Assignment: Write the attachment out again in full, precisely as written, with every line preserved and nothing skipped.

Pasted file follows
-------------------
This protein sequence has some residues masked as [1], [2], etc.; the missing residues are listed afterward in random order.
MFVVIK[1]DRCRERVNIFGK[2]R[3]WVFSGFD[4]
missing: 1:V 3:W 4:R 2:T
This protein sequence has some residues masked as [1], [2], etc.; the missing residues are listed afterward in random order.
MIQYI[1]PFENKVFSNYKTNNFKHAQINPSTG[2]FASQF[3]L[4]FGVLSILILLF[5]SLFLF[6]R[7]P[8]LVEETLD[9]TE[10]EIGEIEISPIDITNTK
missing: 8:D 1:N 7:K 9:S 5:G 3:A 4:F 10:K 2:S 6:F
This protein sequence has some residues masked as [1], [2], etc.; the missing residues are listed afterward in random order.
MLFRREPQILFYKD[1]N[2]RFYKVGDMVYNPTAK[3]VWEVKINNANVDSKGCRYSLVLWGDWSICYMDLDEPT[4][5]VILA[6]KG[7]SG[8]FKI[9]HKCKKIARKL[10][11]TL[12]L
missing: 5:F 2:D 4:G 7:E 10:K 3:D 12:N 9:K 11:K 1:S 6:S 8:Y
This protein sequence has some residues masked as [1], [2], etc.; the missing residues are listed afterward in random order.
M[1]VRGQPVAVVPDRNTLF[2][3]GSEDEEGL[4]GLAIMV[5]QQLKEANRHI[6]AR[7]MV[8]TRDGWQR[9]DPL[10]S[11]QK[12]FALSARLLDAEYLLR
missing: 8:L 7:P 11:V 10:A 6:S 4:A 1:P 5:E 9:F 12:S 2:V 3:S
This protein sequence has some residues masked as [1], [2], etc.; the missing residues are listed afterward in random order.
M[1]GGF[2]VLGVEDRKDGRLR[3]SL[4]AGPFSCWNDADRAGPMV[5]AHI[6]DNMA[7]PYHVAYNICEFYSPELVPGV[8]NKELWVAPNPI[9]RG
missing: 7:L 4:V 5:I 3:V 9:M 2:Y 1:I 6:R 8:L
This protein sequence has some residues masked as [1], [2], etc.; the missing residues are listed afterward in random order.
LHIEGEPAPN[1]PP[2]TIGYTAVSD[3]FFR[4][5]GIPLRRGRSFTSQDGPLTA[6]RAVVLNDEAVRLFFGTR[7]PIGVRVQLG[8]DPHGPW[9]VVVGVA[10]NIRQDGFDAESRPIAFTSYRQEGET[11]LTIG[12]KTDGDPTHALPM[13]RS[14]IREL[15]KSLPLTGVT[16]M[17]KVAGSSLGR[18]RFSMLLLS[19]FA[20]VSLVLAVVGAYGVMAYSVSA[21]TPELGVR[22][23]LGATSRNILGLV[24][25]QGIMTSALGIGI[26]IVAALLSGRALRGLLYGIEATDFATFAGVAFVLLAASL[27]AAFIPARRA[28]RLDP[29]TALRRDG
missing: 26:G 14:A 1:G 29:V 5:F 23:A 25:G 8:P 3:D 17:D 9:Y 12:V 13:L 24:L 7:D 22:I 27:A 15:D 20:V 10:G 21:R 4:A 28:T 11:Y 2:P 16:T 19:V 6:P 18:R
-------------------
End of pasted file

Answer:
This protein sequence has some residues masked as [1], [2], etc.; the missing residues are listed afterward in random order.
MFVVIK[1]DRCRERVNIFGK[2]R[3]WVFSGFD[4]
missing: 1:V 3:W 4:R 2:T
This protein sequence has some residues masked as [1], [2], etc.; the missing residues are listed afterward in random order.
MIQYI[1]PFENKVFSNYKTNNFKHAQINPSTG[2]FASQF[3]L[4]FGVLSILILLF[5]SLFLF[6]R[7]P[8]LVEETLD[9]TE[10]EIGEIEISPIDITNTK
missing: 8:D 1:N 7:K 9:S 5:G 3:A 4:F 10:K 2:S 6:F
This protein sequence has some residues masked as [1], [2], etc.; the missing residues are listed afterward in random order.
MLFRREPQILFYKD[1]N[2]RFYKVGDMVYNPTAK[3]VWEVKINNANVDSKGCRYSLVLWGDWSICYMDLDEPT[4][5]VILA[6]KG[7]SG[8]FKI[9]HKCKKIARKL[10][11]TL[12]L
missing: 5:F 2:D 4:G 7:E 10:K 3:D 12:N 9:K 11:K 1:S 6:S 8:Y
This protein sequence has some residues masked as [1], [2], etc.; the missing residues are listed afterward in random order.
M[1]VRGQPVAVVPDRNTLF[2][3]GSEDEEGL[4]GLAIMV[5]QQLKEANRHI[6]AR[7]MV[8]TRDGWQR[9]DPL[10]S[11]QK[12]FALSARLLDAEYLLR
missing: 8:L 7:P 11:V 10:A 6:S 4:A 1:P 5:E 9:F 12:S 2:V 3:S
This protein sequence has some residues masked as [1], [2], etc.; the missing residues are listed afterward in random order.
M[1]GGF[2]VLGVEDRKDGRLR[3]SL[4]AGPFSCWNDADRAGPMV[5]AHI[6]DNMA[7]PYHVAYNICEFYSPELVPGV[8]NKELWVAPNPI[9]RG
missing: 7:L 4:V 5:I 3:V 9:M 2:Y 1:I 6:R 8:L
This protein sequence has some residues masked as [1], [2], etc.; the missing residues are listed afterward in random order.
LHIEGEPAPN[1]PP[2]TIGYTAVSD[3]FFR[4][5]GIPLRRGRSFTSQDGPLTA[6]RAVVLNDEAVRLFFGTR[7]PIGVRVQLG[8]DPHGPW[9]VVVGVA[10]NIRQDGFDAESRPIAFTSYRQEGET[11]LTIG[12]KTDGDPTHALPM[13]RS[14]IREL[15]KSLPLTGVT[16]M[17]KVAGSSLGR[18]RFSMLLLS[19]FA[20]VSLVLAVVGAYGVMAYSVSA[21]TPELGVR[22][23]LGATSRNILGLV[24][25]QGIMTSALGIGI[26]IVAALLSGRALRGLLYGIEATDFATFAGVAFVLLAASL[27]AAFIPARRA[28]RLDP[29]TALRRDG
missing: 26:G 14:A 1:G 29:V 5:F 23:A 25:G 8:P 3:D 17:D 9:Y 12:V 13:L 24:L 7:D 22:I 27:A 15:D 20:V 10:G 21:R 4:A 28:T 11:Y 2:P 16:T 19:V 6:P 18:R